Today we have announced our ambitious new Digital Strategy. It aims to provide residents, businesses and partners with an overview of our digital ambitions for the borough, based on three broad pillars: Digital Communities, Digital Place and Digital Council.
The Tacit community of practice kick-off canvas helps get your community started or reset using a canvas framework that guides you through six questions… It has been available for a couple of years on my company website as a printable pdf, and I have recently turned it into a Miro board template, which anyone can use.
Despite politicians’ grand ambitions for DDaT since at least 1996, it’s had relatively little impact on radical government renewal and reform. Yet the political ambition has remained fairly constant during these 26 years: to ensure users are the focus, not providers; to design services more closely around people’s needs and lives; and to deliver more effective, and higher quality public services.
These two quick lateral thinking icebreaker games will help participants flex their creative thinking muscles before jumping into your workshops. I love that they help get people checked into the session and open up new ways of thinking, particularly good if you want creativity in your workshop.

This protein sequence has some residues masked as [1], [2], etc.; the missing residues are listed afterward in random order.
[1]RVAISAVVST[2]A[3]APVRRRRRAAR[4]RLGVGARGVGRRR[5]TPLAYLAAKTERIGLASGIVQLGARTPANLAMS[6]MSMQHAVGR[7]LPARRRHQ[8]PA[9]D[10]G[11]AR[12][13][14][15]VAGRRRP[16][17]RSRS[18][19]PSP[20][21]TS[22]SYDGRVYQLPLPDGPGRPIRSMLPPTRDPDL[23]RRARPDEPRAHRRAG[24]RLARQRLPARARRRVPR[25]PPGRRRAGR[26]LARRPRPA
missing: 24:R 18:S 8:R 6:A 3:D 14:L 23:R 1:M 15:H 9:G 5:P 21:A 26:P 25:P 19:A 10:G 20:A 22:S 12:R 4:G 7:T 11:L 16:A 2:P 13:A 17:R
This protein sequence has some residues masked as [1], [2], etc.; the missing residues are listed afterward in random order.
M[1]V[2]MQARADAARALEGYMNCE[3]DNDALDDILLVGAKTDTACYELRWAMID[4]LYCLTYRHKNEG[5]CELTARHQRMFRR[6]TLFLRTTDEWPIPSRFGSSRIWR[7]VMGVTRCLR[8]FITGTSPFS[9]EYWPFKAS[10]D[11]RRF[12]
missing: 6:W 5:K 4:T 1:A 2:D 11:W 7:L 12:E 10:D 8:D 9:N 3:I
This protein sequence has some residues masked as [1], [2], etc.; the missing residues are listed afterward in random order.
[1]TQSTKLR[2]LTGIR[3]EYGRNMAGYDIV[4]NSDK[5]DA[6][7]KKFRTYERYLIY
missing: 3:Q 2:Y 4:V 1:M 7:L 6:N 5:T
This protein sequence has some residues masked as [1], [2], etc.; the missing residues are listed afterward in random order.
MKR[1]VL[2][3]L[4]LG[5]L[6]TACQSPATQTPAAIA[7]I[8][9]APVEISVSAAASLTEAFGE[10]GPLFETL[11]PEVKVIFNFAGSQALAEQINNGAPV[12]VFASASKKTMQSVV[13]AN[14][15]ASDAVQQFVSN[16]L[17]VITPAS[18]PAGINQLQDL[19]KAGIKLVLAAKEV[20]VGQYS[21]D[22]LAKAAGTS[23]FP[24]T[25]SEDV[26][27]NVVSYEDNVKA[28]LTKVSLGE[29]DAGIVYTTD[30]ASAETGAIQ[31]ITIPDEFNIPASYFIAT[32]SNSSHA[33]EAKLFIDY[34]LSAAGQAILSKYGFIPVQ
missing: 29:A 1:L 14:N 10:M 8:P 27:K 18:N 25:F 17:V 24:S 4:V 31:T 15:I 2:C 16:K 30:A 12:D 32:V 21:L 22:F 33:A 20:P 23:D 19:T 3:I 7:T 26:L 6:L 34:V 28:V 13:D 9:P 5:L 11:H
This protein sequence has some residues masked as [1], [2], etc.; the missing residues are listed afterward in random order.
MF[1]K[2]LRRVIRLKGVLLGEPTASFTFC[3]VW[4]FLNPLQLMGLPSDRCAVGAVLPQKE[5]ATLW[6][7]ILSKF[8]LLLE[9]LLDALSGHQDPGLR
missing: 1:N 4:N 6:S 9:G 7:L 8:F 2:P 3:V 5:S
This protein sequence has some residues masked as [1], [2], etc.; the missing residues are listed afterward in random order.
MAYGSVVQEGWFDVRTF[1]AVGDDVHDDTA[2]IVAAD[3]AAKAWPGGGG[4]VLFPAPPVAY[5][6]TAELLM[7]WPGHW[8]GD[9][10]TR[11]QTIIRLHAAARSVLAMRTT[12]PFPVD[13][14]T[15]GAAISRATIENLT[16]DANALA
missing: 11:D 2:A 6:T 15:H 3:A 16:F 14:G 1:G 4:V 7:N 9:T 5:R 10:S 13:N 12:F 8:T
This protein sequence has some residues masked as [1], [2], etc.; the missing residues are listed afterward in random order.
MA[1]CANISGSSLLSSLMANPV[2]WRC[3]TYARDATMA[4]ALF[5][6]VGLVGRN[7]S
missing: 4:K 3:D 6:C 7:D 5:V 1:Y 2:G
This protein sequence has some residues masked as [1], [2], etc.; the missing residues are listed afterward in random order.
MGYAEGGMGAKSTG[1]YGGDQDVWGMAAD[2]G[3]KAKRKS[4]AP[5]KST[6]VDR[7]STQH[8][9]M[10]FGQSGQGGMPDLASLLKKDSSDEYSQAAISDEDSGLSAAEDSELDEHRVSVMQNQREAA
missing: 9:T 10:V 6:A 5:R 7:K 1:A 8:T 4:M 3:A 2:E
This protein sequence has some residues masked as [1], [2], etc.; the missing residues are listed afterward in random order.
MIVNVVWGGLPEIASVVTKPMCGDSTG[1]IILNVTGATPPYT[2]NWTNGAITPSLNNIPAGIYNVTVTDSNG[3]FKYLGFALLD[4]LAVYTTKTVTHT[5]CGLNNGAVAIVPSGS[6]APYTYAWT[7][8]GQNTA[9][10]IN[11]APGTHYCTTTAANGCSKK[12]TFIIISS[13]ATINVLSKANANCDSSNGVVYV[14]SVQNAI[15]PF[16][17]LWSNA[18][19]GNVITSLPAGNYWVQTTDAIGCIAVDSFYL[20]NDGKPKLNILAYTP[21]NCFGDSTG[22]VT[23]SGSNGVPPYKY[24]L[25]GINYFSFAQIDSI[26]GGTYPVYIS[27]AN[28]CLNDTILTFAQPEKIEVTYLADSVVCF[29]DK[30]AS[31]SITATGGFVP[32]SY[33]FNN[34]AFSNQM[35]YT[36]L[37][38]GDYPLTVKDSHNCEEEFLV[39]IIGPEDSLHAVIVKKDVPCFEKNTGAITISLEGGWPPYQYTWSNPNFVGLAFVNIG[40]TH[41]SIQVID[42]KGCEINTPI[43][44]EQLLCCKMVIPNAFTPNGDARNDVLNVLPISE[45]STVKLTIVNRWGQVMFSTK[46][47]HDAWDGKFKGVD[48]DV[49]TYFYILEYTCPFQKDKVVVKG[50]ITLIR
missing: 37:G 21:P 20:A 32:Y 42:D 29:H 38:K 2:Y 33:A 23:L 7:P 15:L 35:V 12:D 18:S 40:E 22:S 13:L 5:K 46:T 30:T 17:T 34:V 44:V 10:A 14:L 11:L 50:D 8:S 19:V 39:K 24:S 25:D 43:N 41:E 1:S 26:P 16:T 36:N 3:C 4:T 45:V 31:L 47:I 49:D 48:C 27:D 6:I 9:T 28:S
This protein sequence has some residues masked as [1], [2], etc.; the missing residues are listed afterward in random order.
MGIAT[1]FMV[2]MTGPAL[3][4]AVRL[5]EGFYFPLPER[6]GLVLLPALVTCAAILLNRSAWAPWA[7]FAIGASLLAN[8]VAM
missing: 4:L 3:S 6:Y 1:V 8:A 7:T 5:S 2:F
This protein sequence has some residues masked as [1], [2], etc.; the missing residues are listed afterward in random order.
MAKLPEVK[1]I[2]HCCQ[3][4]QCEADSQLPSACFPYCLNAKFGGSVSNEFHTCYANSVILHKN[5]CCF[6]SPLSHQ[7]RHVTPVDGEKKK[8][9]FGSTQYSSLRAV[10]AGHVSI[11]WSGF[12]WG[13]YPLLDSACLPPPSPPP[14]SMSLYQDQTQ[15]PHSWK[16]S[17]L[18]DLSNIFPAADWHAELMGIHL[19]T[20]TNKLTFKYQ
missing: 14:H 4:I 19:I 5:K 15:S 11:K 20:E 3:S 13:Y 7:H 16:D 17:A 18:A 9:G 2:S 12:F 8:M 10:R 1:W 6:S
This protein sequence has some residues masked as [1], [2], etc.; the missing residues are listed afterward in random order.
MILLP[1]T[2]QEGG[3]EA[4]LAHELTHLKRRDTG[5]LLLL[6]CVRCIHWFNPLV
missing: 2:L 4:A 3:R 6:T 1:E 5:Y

While companies large and small have made considerable gains in building a scalable and sustainable architecture, we’re left with the uncomfortable questions: is what we’re doing truly providing value? Do we really know who our users are and understand their needs? If so, can they generate insights in a fast and reliable way? As long as users don’t complain and pipelines don’t fail, does that mean all is well? For all our investment in data, are we seeing the return?
As we enter this new phase, I am keen that we now move away from being seen as just an IT provider to the rest of the council to one where we can start to work more collaboratively in partnership with our service leads so that we prioritise, manage our demand, design and shape and build great digital services together; a place where we cultivate and nurture an environment of working in the open; grow our digital talent and become centres of excellence of good practice across our various digital and technology disciplines.
Today we’re sharing the first of our new user research templates and guides. We designed these for teams working within the council, and they can easily be adapted for teams working in other councils. You’ll find these on GitHub. Download them, make them your own, and let us know if we can make them even better.
For what it’s worth, my instinct is that the NHS might be the place that leads (by doing) the settler phase over the next 10-years. Showing by doing. The work of the last 2-years during the pandemic, the recent restructuring, and some conversations with people leading this work all make it sound like they’re explicitly investing in the work of the settler phase. Looking closer to my old home, the Office of the Public Guardian is doing this at a smaller scale.